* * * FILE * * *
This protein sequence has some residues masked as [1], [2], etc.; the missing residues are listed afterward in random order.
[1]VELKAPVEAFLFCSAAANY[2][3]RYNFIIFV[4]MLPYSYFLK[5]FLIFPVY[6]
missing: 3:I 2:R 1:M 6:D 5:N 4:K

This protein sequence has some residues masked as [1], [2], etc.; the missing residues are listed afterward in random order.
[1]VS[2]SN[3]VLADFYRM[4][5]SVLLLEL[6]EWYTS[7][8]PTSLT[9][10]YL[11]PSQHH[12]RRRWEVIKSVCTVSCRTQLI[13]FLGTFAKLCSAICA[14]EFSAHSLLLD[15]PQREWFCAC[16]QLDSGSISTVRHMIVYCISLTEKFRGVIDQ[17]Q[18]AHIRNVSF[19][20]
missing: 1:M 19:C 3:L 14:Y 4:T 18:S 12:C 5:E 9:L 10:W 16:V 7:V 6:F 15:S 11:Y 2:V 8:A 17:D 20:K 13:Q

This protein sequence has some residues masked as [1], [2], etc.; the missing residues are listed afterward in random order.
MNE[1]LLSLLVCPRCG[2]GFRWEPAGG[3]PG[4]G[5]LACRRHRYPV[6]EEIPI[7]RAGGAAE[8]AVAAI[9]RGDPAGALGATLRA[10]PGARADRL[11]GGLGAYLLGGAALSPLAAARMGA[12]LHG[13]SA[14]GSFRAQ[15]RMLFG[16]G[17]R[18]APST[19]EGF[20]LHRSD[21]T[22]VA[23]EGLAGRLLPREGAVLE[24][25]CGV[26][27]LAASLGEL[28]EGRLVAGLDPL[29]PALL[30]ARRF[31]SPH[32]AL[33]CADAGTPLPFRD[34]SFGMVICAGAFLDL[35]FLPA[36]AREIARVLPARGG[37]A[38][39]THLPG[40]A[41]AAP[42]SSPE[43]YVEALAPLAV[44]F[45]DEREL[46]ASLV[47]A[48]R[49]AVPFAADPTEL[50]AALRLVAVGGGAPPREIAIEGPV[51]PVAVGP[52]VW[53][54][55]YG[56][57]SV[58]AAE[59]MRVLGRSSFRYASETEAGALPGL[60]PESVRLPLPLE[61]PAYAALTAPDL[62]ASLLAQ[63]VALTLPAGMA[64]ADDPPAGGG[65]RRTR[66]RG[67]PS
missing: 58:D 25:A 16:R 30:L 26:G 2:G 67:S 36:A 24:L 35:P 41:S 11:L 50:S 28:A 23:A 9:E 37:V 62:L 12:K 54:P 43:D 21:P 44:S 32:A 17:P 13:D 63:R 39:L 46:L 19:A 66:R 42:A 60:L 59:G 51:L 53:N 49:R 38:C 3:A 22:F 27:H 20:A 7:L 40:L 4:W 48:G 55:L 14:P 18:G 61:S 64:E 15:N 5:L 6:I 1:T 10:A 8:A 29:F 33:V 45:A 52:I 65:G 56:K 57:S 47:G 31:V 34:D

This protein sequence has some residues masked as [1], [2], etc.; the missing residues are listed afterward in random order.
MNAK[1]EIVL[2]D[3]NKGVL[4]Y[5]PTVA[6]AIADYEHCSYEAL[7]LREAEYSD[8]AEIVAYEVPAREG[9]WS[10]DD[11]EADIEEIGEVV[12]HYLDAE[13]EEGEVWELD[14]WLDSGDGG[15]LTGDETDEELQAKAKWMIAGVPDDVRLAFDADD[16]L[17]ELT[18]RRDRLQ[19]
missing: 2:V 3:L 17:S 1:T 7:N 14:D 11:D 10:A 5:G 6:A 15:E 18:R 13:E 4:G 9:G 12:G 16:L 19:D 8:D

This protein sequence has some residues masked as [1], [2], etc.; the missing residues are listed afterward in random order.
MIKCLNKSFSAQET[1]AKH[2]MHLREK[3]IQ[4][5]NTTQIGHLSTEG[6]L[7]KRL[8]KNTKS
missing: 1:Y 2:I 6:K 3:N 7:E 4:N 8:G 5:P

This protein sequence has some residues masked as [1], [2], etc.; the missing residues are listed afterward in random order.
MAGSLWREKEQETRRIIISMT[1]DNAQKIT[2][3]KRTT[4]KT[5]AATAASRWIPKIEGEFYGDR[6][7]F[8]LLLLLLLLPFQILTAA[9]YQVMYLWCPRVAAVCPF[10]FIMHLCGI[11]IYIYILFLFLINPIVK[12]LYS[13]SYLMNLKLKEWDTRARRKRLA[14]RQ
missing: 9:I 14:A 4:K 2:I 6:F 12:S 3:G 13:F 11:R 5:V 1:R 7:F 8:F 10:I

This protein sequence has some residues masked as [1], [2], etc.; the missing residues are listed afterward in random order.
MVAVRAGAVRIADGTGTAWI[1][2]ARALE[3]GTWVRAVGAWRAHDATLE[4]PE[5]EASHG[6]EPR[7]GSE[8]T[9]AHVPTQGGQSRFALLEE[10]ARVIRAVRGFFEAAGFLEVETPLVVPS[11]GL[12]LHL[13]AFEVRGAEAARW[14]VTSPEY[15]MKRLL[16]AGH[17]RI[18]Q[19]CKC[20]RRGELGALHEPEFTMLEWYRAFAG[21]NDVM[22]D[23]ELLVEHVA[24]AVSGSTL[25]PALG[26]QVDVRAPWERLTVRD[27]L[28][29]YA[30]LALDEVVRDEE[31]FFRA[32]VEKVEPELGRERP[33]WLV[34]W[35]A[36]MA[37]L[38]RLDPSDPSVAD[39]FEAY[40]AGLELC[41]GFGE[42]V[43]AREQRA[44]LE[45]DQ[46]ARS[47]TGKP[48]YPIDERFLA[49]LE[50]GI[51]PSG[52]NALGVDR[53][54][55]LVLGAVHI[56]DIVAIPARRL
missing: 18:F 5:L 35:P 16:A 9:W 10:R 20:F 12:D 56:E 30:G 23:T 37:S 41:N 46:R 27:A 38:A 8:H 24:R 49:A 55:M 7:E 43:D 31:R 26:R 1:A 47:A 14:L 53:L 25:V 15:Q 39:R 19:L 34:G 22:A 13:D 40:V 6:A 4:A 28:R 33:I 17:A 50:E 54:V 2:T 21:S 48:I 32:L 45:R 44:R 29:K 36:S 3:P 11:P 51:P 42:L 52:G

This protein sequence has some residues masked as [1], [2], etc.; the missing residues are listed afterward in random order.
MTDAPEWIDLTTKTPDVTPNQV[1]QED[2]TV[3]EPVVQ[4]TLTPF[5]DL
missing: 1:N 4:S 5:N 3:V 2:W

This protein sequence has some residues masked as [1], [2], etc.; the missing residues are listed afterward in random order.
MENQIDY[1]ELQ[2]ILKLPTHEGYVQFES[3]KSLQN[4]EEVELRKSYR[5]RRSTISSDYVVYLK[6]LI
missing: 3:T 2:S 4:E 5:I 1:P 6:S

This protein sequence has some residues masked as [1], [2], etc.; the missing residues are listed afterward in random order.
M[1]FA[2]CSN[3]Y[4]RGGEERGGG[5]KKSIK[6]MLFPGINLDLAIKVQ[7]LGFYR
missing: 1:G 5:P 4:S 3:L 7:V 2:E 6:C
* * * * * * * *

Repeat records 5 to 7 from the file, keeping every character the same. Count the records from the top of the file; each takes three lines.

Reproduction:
This protein sequence has some residues masked as [1], [2], etc.; the missing residues are listed afterward in random order.
MIKCLNKSFSAQET[1]AKH[2]MHLREK[3]IQ[4][5]NTTQIGHLSTEG[6]L[7]KRL[8]KNTKS
missing: 1:Y 2:I 6:K 3:N 7:E 4:N 8:G 5:P

This protein sequence has some residues masked as [1], [2], etc.; the missing residues are listed afterward in random order.
MAGSLWREKEQETRRIIISMT[1]DNAQKIT[2][3]KRTT[4]KT[5]AATAASRWIPKIEGEFYGDR[6][7]F[8]LLLLLLLLPFQILTAA[9]YQVMYLWCPRVAAVCPF[10]FIMHLCGI[11]IYIYILFLFLINPIVK[12]LYS[13]SYLMNLKLKEWDTRARRKRLA[14]RQ
missing: 9:I 14:A 4:K 2:I 6:F 12:S 3:G 13:F 11:R 5:V 1:R 7:F 8:F 10:I

This protein sequence has some residues masked as [1], [2], etc.; the missing residues are listed afterward in random order.
MVAVRAGAVRIADGTGTAWI[1][2]ARALE[3]GTWVRAVGAWRAHDATLE[4]PE[5]EASHG[6]EPR[7]GSE[8]T[9]AHVPTQGGQSRFALLEE[10]ARVIRAVRGFFEAAGFLEVETPLVVPS[11]GL[12]LHL[13]AFEVRGAEAARW[14]VTSPEY[15]MKRLL[16]AGH[17]RI[18]Q[19]CKC[20]RRGELGALHEPEFTMLEWYRAFAG[21]NDVM[22]D[23]ELLVEHVA[24]AVSGSTL[25]PALG[26]QVDVRAPWERLTVRD[27]L[28][29]YA[30]LALDEVVRDEE[31]FFRA[32]VEKVEPELGRERP[33]WLV[34]W[35]A[36]MA[37]L[38]RLDPSDPSVAD[39]FEAY[40]AGLELC[41]GFGE[42]V[43]AREQRA[44]LE[45]DQ[46]ARS[47]TGKP[48]YPIDERFLA[49]LE[50]GI[51]PSG[52]NALGVDR[53][54][55]LVLGAVHI[56]DIVAIPARRL
missing: 18:F 5:L 35:P 16:A 9:W 10:R 20:F 12:D 56:E 30:G 23:T 37:S 41:N 46:R 27:A 38:A 8:H 24:R 49:A 55:M 7:E 43:D 31:R 26:R 1:A 47:A 14:L 53:L 25:V 15:Q 39:R 19:L 34:G 22:A 13:D 40:V 6:A 4:A 28:R 33:I 17:A 50:E 54:V 2:T 21:S 48:I 32:L 45:R 44:R 29:K 36:S 3:P 11:P 51:P 42:L 52:G